Birding in January and February

In the garden bird calendar, midwinter is high season. There are more individual birds of more species visiting gardens than at any other time of the year. But it’s no coincidence that gardens around the country can be teeming with birdlife right now: they are there for one reason, and that is the search for food.

In many parts of the country, January and February see the coldest temperatures of the year, with the greatest likelihood of ground frosts and snow. Even after a mild autumn, resident birds and winter visitors alike may be forced to travel widely searching for food to survive.

There are many dangers facing birds at this time of year. They struggle to keep warm in freezing conditions, and they should be conserving energy rather than expending it looking for their next meal. But in winter food is in short supply, with insects and grubs much harder to come by, and in a freeze-up ground-feeding birds like thrushes and Robins can find earthworms and other invertebrates impossible to dig up.

Some natural food sources remain accessible in spite of the weather, so if you have berry-bearing bushes like cotoneaster or trees like rowan and hawthorn, then you are already making an important difference to your garden birds. But the number of species able to exploit such food sources is limited, as are the berries themselves – you will soon find that a party of Blackbirds or a flock of winter thrushes can quickly strip a shrub of its berries – and there is only one way to be sure of helping: by making a constant supply of high-quality bird food available, whatever the weather.


How Can You Help Your Feathered Friends?

The best way to help birds at this time is to make an important New Year resolution – to ensure they always have a steady supply of food when they need it. If you haven’t already started your winter feeding programme there’s still time to make a real difference, and the sooner you can provide your avian visitors with the nourishment and shelter they deserve, the better.

For the ideal winter menu for your feeding station, first consider the range of species that typically visit your garden. For a good few of them, a high-energy seed mix like Ultiva® Gold will be the most important offering: this should be put out on the ground (predators permitting), onbird tables and especially in feeders, allowing species as diverse as Wood Pigeon,Dunnock, tits and finches to come and feed.You may want to augment this staple food with other feeder seeds like sunflower hearts(widely popular), niger (for Goldfinches) andpeanut granules (for other finches, especiallyGreenfinch).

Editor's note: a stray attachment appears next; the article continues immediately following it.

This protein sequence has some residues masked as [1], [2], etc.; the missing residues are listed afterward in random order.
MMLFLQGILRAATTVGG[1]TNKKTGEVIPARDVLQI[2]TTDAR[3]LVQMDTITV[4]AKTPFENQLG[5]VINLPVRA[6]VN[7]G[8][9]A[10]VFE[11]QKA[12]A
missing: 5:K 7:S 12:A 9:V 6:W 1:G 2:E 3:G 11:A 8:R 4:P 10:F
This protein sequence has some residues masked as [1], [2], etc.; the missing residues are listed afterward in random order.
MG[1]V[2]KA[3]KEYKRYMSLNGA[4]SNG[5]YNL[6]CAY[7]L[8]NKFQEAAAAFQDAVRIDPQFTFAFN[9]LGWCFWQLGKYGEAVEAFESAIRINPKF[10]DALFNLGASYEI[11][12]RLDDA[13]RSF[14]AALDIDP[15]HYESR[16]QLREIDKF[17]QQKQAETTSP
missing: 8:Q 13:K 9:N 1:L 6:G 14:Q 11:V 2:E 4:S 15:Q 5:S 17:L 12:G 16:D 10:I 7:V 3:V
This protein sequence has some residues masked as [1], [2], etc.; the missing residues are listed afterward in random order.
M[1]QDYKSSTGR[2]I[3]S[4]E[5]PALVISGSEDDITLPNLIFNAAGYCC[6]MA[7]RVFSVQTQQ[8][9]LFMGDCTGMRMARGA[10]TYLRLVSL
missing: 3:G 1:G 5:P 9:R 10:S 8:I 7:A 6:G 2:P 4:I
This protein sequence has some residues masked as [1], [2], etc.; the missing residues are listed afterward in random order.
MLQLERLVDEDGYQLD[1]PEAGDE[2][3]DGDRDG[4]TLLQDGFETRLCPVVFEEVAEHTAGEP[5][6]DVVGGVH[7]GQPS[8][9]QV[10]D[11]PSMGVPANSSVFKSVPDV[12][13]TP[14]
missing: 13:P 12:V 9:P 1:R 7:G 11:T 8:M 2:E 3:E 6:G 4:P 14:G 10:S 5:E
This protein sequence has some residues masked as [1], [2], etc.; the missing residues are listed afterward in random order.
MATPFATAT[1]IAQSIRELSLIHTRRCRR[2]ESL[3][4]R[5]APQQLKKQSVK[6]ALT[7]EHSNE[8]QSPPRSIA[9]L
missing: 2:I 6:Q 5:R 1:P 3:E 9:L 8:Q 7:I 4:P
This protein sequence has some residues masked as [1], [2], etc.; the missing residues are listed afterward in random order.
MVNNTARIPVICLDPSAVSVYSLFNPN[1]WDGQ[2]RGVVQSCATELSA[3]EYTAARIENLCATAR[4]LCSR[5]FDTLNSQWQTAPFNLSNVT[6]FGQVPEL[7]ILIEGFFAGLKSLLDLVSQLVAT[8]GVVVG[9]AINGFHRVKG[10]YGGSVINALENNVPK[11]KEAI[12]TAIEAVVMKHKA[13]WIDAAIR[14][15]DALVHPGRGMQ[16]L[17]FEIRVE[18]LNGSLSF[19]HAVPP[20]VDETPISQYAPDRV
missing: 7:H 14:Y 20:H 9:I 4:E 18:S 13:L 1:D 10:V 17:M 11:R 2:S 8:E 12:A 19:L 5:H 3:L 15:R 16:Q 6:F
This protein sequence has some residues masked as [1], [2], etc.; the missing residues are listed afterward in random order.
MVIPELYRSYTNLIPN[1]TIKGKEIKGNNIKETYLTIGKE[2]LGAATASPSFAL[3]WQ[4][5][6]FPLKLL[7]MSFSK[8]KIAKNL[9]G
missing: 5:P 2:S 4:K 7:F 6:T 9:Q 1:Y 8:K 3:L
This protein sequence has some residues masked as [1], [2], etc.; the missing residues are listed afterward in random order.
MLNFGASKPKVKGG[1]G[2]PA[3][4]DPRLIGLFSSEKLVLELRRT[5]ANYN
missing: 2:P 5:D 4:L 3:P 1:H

Space and budget permitting, your feeding station can be expanded to provide offerings which will attract less numerous garden birds.Treat balls are often popular with Long-tailed Tits, while a well-secured basket with a suet treat, placed in a prominent location like a fencepost, acts like a beacon to passing Great Spotted Woodpeckers; you may well find they end up on your other feeders too!

For thrushes, a supply of old apples on the lawn will be popular once they have gone soft; chopping them in half or into quarters will speed up the process. These, combined withscattered seeds and a topped-up bird bath, are all highly visible indicators to birds of a rich feeding area, and will help draw many species in from far and wide.

Water is essential for drinking and bathing as they need to preen feathers to insulate from the cold so remember to keep your bird baths clean and ice-free.

You can also provide your garden birds with somewhere to sleep, too. Use roosting pockets or nest boxes lined with dried grass or nesting wool and you may find that species such as Wren and Dunnock will adopt them during the winter months.


New Year’s Resolution

Finally, during colder weather watch out for more unusual visitors, as birds often roam widely in cold conditions in search of food. More rural species like Fieldfare, Brambling and Reed Bunting will sometimes turn up in suburban gardens, and parties of smaller finches may include Siskin and Lesser Redpoll, especially near the end of the winter.

Even if the weather isn’t constantly harsh, make it your New Year’s resolution to feed the birds. The most helpful – and successful – wildlife gardens provide food throughout the season, not just for a day or two when temperatures drop. It may take birds some time to find your well-stocked feeders, but once they do, they will keep returning on a regular basis for more. They then know they can depend on your garden during the coldest spells, during which you will find it becomes an oasis for all kinds of hungry wildlife.For garden birds, the New Year means cold weather and a fight for survival. The stakes are high and the pressures great – can you help them win?